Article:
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News or sensationalism?

Posted by 1minionsopinion on April 14, 2010

I’m not a journalist, nor did I ever have much interest in it save for lack of other ideas during career days in junior high. Still, I did go to university (Sociology degree, btw) and can be something of a critical thinker when I feel like it, so sometimes I like to pick on news sources and look at how they deliver information to the public.

I’m comparing a couple articles about a court case in Brisbane, Australia. I’ll start with The Brisbane Times whose headline was noticeable enough: ‘Satanic’ charges dismissed.

The article concerns itself entirely with the result of court proceedings where four people were accused of desecrating 82 graves at an historic cemetery.

The court heard one of the group bragged about inverting crucifixes at the cemetery because it “had meaning to Satanists”.

But following evidence from several witnesses at a committal hearing yesterday, lawyers for the four accused today argued their clients had no case to answer.

Lawyers Jann Taylor, for Ms Wilson and Mr Bell, and Debra Wardle, for Mr Smallbon, told the court the element of unlawfulness could not be proved by the Crown.

Laughably, their defense appears to center around the fact that police never contacted the owners of those plots to find out if the group had permission to tear the place up. (Another Brisbane article I found also points to police and investigators who couldn’t say precisely when the damage might have occurred. Some of all of it could have happened up to two weeks before this group was there.)

Ms Nisbett said Ms Wilson had been “quite animated” as she recounted what she had done.

“I said I hoped she hadn’t gone near my family’s graves. My grandmother and my uncle and aunt are buried at the Toowong Cemetery,” she said.

Ms. Nisbett’s testimony is what drives the second article, where she explains what else Wilson, her work colleague, said happened. I definitely like the wording of One India’s headline:

‘Vandal pinned down by Jesus Tombstone Down Under.’

The federal public servant said Ms Wilson had told her of a bizarre incident involving a tombstone.

“(Wilson said) ‘Jesus smashed Shane’. (She said) the tombstone moved a significant distance, hit Shane and pinned him on the legs,” Nisbett said.

Bell screamed and passed out from the pain, and the three others had to move the tombstone off his legs, the court heard.

Now, if you just read Brisbane’s version, you can gripe about how dumb the court system is since it has let this group get away with destruction of property. The Brisbane article only glosses over this tombstone story, because it’s more intent on providing a decent rundown of what all led up to the case against these people. Reading One India’s coverage, we’re led to think that God may have exacted some very specific revenge on one of the vandals. Is that true? Pretty damned unlikely. I’d believe Wilson’s ghost did it first.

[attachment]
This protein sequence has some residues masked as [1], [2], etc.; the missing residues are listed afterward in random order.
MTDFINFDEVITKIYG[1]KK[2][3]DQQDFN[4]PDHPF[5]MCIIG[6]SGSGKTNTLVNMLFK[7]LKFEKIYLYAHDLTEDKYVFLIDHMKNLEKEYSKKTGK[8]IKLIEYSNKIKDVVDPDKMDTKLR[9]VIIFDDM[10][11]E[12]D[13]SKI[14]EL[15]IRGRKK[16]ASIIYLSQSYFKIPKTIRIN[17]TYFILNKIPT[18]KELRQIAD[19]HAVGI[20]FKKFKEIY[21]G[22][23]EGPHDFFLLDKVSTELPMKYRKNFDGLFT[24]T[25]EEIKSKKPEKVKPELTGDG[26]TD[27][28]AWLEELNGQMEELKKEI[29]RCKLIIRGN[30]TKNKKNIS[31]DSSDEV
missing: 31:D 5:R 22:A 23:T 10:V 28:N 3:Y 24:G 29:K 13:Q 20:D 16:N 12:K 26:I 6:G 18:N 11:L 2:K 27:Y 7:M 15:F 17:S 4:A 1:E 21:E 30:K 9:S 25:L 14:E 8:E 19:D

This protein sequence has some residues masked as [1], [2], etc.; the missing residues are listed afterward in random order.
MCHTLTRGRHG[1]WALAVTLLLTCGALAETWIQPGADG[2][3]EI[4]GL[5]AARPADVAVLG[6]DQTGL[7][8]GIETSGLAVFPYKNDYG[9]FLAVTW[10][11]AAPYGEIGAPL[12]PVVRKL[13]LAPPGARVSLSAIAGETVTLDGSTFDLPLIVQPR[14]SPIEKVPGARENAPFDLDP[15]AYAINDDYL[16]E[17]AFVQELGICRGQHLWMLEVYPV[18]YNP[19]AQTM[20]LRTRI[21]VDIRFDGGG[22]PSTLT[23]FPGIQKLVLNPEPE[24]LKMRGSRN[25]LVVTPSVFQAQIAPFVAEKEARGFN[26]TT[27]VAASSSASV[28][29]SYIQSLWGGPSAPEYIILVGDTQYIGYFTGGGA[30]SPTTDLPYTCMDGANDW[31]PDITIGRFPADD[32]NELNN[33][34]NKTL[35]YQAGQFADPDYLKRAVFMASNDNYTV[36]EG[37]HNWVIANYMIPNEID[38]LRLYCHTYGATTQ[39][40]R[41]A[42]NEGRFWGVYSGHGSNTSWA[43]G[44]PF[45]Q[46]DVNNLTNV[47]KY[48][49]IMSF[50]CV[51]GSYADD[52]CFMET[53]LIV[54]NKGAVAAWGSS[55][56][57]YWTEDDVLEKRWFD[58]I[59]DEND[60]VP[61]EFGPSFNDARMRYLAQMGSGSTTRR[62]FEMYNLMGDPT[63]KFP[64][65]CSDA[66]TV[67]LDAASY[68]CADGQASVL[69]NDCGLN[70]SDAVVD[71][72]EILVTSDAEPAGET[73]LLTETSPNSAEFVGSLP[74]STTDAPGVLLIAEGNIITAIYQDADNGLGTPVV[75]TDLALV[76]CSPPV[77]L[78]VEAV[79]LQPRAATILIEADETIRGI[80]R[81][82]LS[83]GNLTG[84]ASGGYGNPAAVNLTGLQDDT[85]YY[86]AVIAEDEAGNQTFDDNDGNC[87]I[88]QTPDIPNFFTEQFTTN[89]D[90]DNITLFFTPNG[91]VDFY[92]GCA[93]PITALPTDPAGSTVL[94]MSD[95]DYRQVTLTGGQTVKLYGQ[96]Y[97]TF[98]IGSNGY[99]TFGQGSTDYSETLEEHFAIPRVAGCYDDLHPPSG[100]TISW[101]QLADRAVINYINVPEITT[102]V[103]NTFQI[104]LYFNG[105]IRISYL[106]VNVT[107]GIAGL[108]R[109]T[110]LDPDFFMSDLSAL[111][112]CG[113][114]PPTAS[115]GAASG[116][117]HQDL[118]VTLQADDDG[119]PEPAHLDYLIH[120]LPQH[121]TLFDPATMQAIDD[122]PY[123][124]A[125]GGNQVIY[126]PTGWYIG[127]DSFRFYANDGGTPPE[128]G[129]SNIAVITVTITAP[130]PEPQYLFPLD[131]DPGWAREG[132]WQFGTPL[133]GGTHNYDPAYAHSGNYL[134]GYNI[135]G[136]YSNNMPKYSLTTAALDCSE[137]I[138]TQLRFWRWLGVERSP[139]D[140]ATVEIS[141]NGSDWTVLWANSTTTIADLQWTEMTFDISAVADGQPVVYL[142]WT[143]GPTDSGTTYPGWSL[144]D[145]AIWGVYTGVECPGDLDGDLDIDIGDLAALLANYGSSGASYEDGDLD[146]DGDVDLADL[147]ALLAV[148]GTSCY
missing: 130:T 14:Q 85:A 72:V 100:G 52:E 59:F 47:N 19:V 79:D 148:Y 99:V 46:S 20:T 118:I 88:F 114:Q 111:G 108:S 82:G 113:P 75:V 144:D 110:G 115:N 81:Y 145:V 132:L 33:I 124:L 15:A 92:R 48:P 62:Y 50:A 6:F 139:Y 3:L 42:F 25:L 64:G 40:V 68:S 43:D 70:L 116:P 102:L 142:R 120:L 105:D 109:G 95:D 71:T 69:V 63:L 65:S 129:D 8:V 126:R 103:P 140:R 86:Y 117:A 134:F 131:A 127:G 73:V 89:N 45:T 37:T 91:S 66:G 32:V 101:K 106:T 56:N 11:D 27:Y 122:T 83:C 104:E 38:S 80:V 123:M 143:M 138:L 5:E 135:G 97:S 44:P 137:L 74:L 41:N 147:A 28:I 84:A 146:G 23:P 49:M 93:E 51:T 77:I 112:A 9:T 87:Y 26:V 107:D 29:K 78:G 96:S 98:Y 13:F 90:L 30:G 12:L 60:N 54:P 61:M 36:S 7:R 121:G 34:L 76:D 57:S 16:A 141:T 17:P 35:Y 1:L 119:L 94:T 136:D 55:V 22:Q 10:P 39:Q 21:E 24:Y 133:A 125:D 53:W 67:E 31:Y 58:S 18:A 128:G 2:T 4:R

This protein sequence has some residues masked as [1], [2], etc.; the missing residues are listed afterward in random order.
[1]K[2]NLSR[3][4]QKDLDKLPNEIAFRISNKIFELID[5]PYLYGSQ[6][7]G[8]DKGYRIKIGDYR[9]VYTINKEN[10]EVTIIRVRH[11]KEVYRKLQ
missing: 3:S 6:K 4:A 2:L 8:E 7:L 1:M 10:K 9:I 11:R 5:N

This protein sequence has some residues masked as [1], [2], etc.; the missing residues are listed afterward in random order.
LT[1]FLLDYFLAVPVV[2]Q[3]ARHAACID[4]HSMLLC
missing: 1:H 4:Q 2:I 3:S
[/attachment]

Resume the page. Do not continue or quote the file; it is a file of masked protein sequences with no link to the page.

The only value of the Jesus tombstone story is to explain how Bell’s leg got injured, which is what helped police pick him as a suspect. Well, that and the gravestone chunk he took home with him. He wound up pleading guilty to possessing “tainted property” because of it.

To sum up, I think the need to generate clicks on a story means writers or editors or whoever’s in charge of that stuff have to take the sensational angle more often than not. But you don’t get well rounded stories that way. And maybe they don’t care; they just want the clicks. Why worry about what a gullible audience will take from it? Caveat emtor and all that. Are journalists like this at all liable for leading their readers to goofy conclusions? Judging by what else I’ve read in the past, I guess not.

(cross-posted)

Posted in Opinion | Leave a Comment »

Cash crunch for Crystal Cathedral

Posted by 1minionsopinion on April 8, 2010

This just in: businesses expect to be paid. Promptly. (crossposted)

Robert Schuller’s church is being sued.

Three businesses, including an equipment financing company and two television stations, have filed lawsuits against the Crystal Cathedral stating that the megachurch owes them more than $2 million for services rendered.

The lawsuits were filed in February and March in Orange County Superior Court and are a continuation of the Garden Grove megachurch’s financial problems. Last week, several vendors who provided services for the cathedral’s “Glory of Christmas” pageant said the cathedral has yet to pay them.

Among the vendors are Kristina Oliver, who supplied camels, horses and sheep for the pageant; wardrobe manager Juliet Noriega; drycleaner Bruce Johnson, who cleaned the actors’ costumes; and Carin Galletta, whose public relations firm provided publicity for the pageant.

Yes, I’m sure camels don’t come cheap and I doubt buck-a-yard cotton/poly blend was considered for costume supplies. They’re also in the hole for a lot of electrical equipment and the loans they took out to cover those purchases. According to the article, they stopped payment a year ago and the attorney for PNCEF LLC, an Indiana-based equipment finance company, states that litigation is considered “a last resort” but the companies involved ultimately decided it was necessary.

Sheila Schuller Coleman, executive director of Crystal Cathedral Ministries, issued a statement last week that the church needs “an influx of new gifts to be able to honor” their current accounts payables with vendors. She also said that the cathedral would organize a meeting to talk face-to-face with vendors about getting them paid.